The Zulu Tribe
Originated AmaZulu believing they’re descendants of the patriarch Zulu, born to an Nguni Chief in the Congo Basin area 16th Century Zulu migrated southward, incorporating customs of the San, African Bushmen. Between the years of 1816-1828 the Zulu became the mightiest military force in S. African, increasing their land from 100 square miles to 11,500. Under the rule of King Shaka, they entered into treaties with English colonizers. Mparde was their next King and he allowed the British take extensive control over his people. Dying 1872, the Zulu said enough of the English invasion. Catewayo, King after Mpande tried to avoid confrontation with the British for 6 years, but a war erupted in 1879. With little success Zulu lost the battle within six months. Cetewayo was exiled to England and the Zulu kingdom was divided into British advantage. The last Zulu uprising against European domination was led by Chief Bombatha in 1906. In recent times Chief Gastha Buthelezi has doubled as the political leader of the Zulu and the head of Inkatha Freedom Party, leading the fight against Apartheid and the ANC, demanding a voice for his people who are more than 3 million strong.
The Zulu tribe is both pastoralist and rudimentary agriculturists, Nguni wealth was measured in cattle and farm corn and vegetables. Men herd the cattle while the women tend to the family and the harvest. Zulu gender history has become a part of a larger debate connected to the changing of political and academic milieu in S. Africa. The gender roles of Zulu are clearly delineated, with the boys and men being organized as warriors in support of the King. The Zulu women take pride in caring for children and the elderly. A childless woman is frowned upon, and often loses any sorts of status associated with being a wife. The women of the Zulu tribe wear clothes based on their marital status. Single women wear short skirts made of grass or beaded cotton strings. They don’t wear clothing on the upper portion of their bodies and keep their hair short. Engaged women let thrir hair grow, and covers her breast with a decorative cloth. Shows respect to her futrure family and says she’s spoken for. Married women must comer their body completely. Says she’s off limits to toher men, they also have to wear a hat on their head. Zulu women go through a “21 day pruification” this is when they get their first menstrual cycle, without it the women are looked at as dirty. Zulu women always do the chores, collect wood, water, make the beer etc. “ The most fulfillment of responsibility of Arican women Is being heavily involved in protection of their children.” ( Bernard Magubane and Mandaza Whither South Africa? Pg 156) The Zulu population is divided relatively in half between the rural and urban areas of KwaZulu-Natal. The Zulu men are in charge of the household and represent the family in public meetings. The Zulu are divided into tribes with each having its chief, who in turn owes his allegiance to the king. Zulus practice polygamy and the first wife and grandmother exert more influence over the household than the other wives.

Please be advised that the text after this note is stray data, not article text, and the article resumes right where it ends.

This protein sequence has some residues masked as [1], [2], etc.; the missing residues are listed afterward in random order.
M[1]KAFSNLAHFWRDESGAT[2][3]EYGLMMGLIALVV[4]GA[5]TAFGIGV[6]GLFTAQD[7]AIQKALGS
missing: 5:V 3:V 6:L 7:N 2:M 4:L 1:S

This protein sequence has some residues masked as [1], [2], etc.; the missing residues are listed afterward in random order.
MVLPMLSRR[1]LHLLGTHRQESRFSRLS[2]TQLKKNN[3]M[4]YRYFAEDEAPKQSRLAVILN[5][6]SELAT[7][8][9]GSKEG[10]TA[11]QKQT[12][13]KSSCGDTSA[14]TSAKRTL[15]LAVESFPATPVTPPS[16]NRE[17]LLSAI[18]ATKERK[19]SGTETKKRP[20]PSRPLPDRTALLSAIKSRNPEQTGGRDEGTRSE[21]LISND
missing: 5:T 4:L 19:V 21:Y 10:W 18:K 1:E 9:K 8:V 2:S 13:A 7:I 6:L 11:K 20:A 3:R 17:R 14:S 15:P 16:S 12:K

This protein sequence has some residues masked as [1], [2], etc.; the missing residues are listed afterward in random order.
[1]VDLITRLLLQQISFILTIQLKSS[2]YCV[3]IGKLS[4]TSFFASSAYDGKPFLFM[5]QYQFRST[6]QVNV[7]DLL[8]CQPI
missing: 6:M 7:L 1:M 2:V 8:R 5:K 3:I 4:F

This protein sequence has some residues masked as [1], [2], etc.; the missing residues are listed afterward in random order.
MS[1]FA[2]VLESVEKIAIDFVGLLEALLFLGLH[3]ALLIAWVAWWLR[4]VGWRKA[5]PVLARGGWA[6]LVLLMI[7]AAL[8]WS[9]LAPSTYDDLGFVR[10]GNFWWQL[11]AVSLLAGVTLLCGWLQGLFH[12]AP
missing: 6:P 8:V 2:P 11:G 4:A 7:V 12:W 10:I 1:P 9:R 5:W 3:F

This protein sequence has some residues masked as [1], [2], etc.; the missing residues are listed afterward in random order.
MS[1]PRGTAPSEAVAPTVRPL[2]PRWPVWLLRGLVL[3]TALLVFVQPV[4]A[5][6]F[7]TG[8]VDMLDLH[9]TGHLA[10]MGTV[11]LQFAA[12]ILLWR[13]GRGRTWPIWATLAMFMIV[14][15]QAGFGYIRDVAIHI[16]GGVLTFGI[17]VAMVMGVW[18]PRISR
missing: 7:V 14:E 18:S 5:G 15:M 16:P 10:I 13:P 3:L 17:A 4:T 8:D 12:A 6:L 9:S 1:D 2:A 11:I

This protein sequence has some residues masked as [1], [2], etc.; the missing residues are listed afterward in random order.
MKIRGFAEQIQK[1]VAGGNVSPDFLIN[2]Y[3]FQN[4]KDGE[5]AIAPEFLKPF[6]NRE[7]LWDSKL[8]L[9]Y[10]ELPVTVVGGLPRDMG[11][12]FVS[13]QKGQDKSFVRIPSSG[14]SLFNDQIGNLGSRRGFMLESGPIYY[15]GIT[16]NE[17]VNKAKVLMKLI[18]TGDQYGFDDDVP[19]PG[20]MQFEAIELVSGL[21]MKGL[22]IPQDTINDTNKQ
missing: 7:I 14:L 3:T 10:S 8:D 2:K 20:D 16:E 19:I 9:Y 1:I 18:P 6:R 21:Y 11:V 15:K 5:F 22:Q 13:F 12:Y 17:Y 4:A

The Zulu respect and fear the dead. Their spirits are said to wonder after death and must be ritually brought back after a year with the eating of maize and a sacrificed animal, and a special “calling of the spirit” ceremony. Restless ancestors are said to be the source of many illnesses. Zulus believe in the sacriice of animals to the dead. They also offer their ancestors beer. Beer is and important part of Zulu life as it I s an essential part of every ceremony or freast. There were two types of sacrifices. The Thanksgiving sacrifice is in celebration of good crops, and life going well called ukubongo. The 2nd is the scolding sacrifice which is ollowed by many unexpected deaths, or a bad spate of events called ukuthetha. They also believe in a God – type figure...
References: • http://www.newworldencyclopedia.org/entry/zulu
• Women, Marginality and the Zulu State: Women 's Institutions and Power in the Early Nineteenth Century, Sean Hanretta , The Journal of African History, Vol. 39, No. 3 (1998), pp. 389-415
• Zululand, Its Traditions, Legends and Customs, L.H Samuelson, Kessinger Publishing, Apr 1, 2003
• Haskins, J., et al. From Afar to Zulu. New York: Walker and Company, 1995
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